Mammoth closed, A-Basin open
MAMMOTH MOUNTAIN, Calif. – Mammoth Mountain remained open for skiing through June 15. The resort, noted the local newspaper, stays open weeks longer than any other resort in the West.
But wait – where is Arapahoe Basin if not in the West? The Summit County ski area expects to stay open until July 7 this year. And what about Mount Hood’s Timberline, about an hour from Portland, which stays open throughout the summer?
Whistler gets top award for environmental deeds
WHISTLER, B.C. – Whistler-Blackcomb has often been a bridesmaid, but never a bride, in the competition for recognition of environmental good deeds. That changed this year when the Intrawest-operated ski areas won the Golden Eagle Overall Environmental Excellence Award.
Blackcomb had won five Silver Eagle Awards. The competition is sponsored by Ski and Skiing magazines.
Arthur DeJong, manager of mountain planning and environmental resources for Whistler-Blackcomb, said the best case for environmental deeds is actually economic. “If we can prove that doing good for the environment is good for economics, everyone takes notice,” he said.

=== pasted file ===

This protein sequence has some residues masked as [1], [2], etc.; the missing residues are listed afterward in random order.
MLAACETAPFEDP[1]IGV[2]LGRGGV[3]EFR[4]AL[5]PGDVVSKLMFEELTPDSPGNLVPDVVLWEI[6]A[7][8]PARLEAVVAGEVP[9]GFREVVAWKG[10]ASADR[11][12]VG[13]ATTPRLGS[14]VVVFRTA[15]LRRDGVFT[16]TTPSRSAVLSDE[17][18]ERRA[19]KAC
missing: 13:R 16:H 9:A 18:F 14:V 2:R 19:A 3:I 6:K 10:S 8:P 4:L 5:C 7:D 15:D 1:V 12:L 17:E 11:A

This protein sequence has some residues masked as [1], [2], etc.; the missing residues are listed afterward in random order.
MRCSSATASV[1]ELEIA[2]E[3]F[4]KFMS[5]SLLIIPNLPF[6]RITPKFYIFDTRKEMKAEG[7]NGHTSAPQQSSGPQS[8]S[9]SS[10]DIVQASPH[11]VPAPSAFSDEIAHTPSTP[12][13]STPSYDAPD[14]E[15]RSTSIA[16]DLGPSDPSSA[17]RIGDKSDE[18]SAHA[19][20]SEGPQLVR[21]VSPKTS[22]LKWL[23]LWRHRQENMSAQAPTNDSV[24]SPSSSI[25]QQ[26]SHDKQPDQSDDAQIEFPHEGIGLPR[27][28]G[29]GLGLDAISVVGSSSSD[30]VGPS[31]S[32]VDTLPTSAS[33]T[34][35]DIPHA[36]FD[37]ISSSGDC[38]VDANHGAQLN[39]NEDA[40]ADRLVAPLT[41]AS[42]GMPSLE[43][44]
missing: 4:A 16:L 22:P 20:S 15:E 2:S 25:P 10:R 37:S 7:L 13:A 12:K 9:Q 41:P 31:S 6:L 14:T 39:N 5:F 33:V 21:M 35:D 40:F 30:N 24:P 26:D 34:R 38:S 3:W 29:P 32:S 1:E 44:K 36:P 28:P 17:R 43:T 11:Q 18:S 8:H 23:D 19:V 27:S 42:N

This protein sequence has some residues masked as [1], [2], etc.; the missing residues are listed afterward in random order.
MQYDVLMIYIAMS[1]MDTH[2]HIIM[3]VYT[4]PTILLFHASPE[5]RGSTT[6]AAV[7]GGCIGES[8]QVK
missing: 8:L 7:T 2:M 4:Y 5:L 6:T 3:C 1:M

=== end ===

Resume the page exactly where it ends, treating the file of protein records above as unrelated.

Colorado’s largest research telescope goes to Gunnison
GUNNISON – By next winter, Colorado’s largest research telescope is expected to be situated on the outskirts of Gunnison, a small college town about 30 miles from Crested Butte. The public observatory was partly sold as an economic development mechanism.
A $150,000 grant expedited purchase of the 30-inch Cassegrain telescope. However, even in rural Gunnison, light pollution is an issue. However, by locating it on the outskirts of the town, the observatory can easily tap into existing high-speed Internet cable, notes the Crested Butte News (June 5).
New film traces history of ski films and makers
TELLURIDE – Two Telluride filmmakers have compiled a new ski film, “Cinema Vertical.” The film contains clips from films made from the 1920s to the present, including those made by Dick Durance, John Jay, and Dick Barrymore, as well as Roger Brown, Warren Miller, Greg Stump, and more. It also has interviews with most of those filmmakers.
“The film gives a little insight into the lives of these filmmakers, who were all completely self-made filmmakers who just had a dream and made it happen,” explained Dave O’Leske to The Telluride Watch (May 23). “These guys did what they did purely out of passion for the sport and a love of the skiing lifestyle.”
Much the same can be said for O’Leske and his partner, Stash Wislocki. O’Leske was working construction last year before he released his first film, a paean to backcountry skiing.
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